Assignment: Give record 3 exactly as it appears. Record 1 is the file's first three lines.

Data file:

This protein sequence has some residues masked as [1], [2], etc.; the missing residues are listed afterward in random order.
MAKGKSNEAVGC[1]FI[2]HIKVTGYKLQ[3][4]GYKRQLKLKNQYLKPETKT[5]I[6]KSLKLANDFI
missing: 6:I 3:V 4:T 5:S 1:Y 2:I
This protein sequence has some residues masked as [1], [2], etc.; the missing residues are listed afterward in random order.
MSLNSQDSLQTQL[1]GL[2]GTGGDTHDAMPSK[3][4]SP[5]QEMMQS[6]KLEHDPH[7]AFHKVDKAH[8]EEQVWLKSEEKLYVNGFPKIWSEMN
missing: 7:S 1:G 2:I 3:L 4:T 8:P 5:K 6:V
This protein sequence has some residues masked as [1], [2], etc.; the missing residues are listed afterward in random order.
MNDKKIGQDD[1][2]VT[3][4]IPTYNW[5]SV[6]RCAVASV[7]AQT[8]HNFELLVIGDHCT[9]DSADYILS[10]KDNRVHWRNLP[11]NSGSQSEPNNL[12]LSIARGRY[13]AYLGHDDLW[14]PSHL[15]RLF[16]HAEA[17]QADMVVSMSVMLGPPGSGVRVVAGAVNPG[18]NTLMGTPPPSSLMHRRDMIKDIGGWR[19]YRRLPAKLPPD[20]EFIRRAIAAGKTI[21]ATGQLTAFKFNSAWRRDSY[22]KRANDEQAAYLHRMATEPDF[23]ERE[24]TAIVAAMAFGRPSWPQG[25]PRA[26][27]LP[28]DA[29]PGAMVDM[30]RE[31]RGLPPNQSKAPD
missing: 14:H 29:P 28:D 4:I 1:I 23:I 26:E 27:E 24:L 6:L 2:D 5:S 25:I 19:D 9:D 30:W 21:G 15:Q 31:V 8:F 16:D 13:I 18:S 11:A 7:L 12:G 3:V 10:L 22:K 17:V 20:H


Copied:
This protein sequence has some residues masked as [1], [2], etc.; the missing residues are listed afterward in random order.
MNDKKIGQDD[1][2]VT[3][4]IPTYNW[5]SV[6]RCAVASV[7]AQT[8]HNFELLVIGDHCT[9]DSADYILS[10]KDNRVHWRNLP[11]NSGSQSEPNNL[12]LSIARGRY[13]AYLGHDDLW[14]PSHL[15]RLF[16]HAEA[17]QADMVVSMSVMLGPPGSGVRVVAGAVNPG[18]NTLMGTPPPSSLMHRRDMIKDIGGWR[19]YRRLPAKLPPD[20]EFIRRAIAAGKTI[21]ATGQLTAFKFNSAWRRDSY[22]KRANDEQAAYLHRMATEPDF[23]ERE[24]TAIVAAMAFGRPSWPQG[25]PRA[26][27]LP[28]DA[29]PGAMVDM[30]RE[31]RGLPPNQSKAPD
missing: 14:H 29:P 28:D 4:I 1:I 23:I 26:E 27:E 24:L 6:L 2:D 5:S 25:I 19:D 9:D 30:W 21:G 15:Q 31:V 8:F 16:D 13:I 18:S 11:A 7:L 12:G 3:V 10:L 22:K 17:V 20:H